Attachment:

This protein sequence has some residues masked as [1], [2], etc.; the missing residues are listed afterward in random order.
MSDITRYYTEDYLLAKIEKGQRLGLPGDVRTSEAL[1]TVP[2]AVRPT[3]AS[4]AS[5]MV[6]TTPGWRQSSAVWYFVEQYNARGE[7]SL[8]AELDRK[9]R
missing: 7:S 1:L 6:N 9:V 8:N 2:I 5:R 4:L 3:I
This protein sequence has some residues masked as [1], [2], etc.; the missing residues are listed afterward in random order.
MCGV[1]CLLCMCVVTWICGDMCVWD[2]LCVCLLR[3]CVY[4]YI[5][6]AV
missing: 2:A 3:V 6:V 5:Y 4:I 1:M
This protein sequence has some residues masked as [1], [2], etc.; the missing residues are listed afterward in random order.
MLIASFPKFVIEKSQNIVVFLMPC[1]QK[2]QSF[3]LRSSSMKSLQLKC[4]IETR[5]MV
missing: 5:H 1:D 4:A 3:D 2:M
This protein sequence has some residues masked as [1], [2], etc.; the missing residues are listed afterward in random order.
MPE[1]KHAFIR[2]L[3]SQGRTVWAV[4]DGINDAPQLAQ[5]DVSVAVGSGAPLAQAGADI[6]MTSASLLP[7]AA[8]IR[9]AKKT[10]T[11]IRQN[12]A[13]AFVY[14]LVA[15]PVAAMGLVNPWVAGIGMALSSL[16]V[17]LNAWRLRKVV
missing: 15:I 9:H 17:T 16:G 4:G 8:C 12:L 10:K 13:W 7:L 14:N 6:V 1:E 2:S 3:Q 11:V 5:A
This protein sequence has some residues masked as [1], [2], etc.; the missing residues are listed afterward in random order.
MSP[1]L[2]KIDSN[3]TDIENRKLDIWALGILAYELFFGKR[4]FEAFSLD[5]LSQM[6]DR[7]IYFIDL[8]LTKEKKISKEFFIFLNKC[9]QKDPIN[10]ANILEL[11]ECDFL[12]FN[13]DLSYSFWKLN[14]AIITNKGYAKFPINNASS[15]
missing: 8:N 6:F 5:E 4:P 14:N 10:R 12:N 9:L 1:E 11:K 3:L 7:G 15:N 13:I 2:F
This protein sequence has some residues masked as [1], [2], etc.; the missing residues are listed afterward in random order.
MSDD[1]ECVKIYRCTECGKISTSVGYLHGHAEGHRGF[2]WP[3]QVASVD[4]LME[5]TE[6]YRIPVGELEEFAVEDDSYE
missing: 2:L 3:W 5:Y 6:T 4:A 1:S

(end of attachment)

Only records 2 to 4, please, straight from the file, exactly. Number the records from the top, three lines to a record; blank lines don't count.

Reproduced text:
This protein sequence has some residues masked as [1], [2], etc.; the missing residues are listed afterward in random order.
MCGV[1]CLLCMCVVTWICGDMCVWD[2]LCVCLLR[3]CVY[4]YI[5][6]AV
missing: 2:A 3:V 6:V 5:Y 4:I 1:M
This protein sequence has some residues masked as [1], [2], etc.; the missing residues are listed afterward in random order.
MLIASFPKFVIEKSQNIVVFLMPC[1]QK[2]QSF[3]LRSSSMKSLQLKC[4]IETR[5]MV
missing: 5:H 1:D 4:A 3:D 2:M
This protein sequence has some residues masked as [1], [2], etc.; the missing residues are listed afterward in random order.
MPE[1]KHAFIR[2]L[3]SQGRTVWAV[4]DGINDAPQLAQ[5]DVSVAVGSGAPLAQAGADI[6]MTSASLLP[7]AA[8]IR[9]AKKT[10]T[11]IRQN[12]A[13]AFVY[14]LVA[15]PVAAMGLVNPWVAGIGMALSSL[16]V[17]LNAWRLRKVV
missing: 15:I 9:H 17:T 16:G 4:G 8:C 12:L 10:K 13:W 7:L 14:N 6:V 1:E 2:S 3:Q 11:V 5:A